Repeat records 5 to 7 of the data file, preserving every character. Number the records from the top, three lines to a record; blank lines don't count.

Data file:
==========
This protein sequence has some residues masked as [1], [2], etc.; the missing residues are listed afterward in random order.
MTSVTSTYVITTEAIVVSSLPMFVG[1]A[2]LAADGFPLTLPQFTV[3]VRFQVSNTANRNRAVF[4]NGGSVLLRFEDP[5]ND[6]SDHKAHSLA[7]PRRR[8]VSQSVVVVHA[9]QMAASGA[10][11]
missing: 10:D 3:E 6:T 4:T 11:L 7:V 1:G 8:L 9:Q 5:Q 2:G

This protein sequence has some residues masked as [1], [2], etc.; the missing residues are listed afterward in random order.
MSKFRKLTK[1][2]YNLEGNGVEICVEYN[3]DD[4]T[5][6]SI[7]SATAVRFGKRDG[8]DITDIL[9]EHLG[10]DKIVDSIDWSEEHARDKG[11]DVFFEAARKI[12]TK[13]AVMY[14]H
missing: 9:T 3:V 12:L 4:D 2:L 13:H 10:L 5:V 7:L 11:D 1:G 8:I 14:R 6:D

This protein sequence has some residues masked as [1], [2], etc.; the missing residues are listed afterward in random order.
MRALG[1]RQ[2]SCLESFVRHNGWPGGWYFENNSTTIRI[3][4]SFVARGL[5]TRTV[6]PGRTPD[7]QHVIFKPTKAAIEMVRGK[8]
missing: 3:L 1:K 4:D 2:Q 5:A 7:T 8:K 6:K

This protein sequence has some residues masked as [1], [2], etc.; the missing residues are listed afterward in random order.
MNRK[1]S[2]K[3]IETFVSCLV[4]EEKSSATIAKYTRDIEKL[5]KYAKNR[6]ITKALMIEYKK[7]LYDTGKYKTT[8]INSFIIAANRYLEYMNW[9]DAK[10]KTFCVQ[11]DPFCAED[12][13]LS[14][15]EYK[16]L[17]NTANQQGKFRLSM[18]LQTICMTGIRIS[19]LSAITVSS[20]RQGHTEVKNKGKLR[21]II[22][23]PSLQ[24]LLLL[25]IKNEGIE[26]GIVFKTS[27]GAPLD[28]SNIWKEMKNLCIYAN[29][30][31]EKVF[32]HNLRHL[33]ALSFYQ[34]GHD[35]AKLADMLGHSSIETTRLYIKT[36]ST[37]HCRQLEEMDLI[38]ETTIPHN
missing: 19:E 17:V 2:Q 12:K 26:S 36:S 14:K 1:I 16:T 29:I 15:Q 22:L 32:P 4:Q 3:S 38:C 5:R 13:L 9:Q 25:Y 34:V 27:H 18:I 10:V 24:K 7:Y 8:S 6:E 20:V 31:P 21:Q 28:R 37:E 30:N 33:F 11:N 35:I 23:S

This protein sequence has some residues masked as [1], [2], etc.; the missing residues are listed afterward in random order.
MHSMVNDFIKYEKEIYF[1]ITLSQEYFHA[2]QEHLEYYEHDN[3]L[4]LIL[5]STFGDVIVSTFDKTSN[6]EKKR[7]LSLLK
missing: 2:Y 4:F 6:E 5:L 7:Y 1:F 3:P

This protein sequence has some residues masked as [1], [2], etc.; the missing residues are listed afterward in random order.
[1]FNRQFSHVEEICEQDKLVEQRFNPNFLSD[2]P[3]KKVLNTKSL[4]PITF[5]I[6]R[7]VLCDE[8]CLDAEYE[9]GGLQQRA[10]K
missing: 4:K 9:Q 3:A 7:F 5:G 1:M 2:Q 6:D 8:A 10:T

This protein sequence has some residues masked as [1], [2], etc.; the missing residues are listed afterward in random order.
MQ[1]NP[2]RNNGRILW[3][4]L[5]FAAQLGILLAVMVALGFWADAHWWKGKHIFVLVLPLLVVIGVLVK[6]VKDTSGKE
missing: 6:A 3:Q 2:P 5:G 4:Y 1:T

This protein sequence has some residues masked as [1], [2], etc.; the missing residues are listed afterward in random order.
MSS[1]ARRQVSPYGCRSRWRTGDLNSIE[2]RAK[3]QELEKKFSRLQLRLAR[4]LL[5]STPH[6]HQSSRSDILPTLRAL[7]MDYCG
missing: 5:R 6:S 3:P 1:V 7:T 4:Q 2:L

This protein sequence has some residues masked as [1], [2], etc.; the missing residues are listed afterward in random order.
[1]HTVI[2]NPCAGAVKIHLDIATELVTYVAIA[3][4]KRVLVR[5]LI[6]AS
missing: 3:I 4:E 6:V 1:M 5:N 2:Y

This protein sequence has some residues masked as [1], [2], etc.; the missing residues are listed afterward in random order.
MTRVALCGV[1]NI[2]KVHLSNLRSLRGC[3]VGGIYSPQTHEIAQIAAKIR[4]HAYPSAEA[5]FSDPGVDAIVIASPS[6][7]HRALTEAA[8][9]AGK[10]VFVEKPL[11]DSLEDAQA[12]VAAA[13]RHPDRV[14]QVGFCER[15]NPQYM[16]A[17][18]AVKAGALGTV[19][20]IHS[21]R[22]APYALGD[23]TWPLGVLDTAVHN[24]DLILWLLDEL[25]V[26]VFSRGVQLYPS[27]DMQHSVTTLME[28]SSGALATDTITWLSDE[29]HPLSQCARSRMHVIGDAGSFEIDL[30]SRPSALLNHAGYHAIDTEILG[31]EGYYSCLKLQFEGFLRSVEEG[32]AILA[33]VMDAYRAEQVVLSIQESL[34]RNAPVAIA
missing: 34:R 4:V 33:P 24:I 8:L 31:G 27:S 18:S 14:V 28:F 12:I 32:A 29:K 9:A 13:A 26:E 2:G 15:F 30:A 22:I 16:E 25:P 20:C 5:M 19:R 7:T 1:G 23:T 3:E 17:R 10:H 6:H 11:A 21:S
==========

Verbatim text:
This protein sequence has some residues masked as [1], [2], etc.; the missing residues are listed afterward in random order.
MHSMVNDFIKYEKEIYF[1]ITLSQEYFHA[2]QEHLEYYEHDN[3]L[4]LIL[5]STFGDVIVSTFDKTSN[6]EKKR[7]LSLLK
missing: 2:Y 4:F 6:E 5:L 7:Y 1:F 3:P

This protein sequence has some residues masked as [1], [2], etc.; the missing residues are listed afterward in random order.
[1]FNRQFSHVEEICEQDKLVEQRFNPNFLSD[2]P[3]KKVLNTKSL[4]PITF[5]I[6]R[7]VLCDE[8]CLDAEYE[9]GGLQQRA[10]K
missing: 4:K 9:Q 3:A 7:F 5:G 1:M 2:Q 6:D 8:A 10:T

This protein sequence has some residues masked as [1], [2], etc.; the missing residues are listed afterward in random order.
MQ[1]NP[2]RNNGRILW[3][4]L[5]FAAQLGILLAVMVALGFWADAHWWKGKHIFVLVLPLLVVIGVLVK[6]VKDTSGKE
missing: 6:A 3:Q 2:P 5:G 4:Y 1:T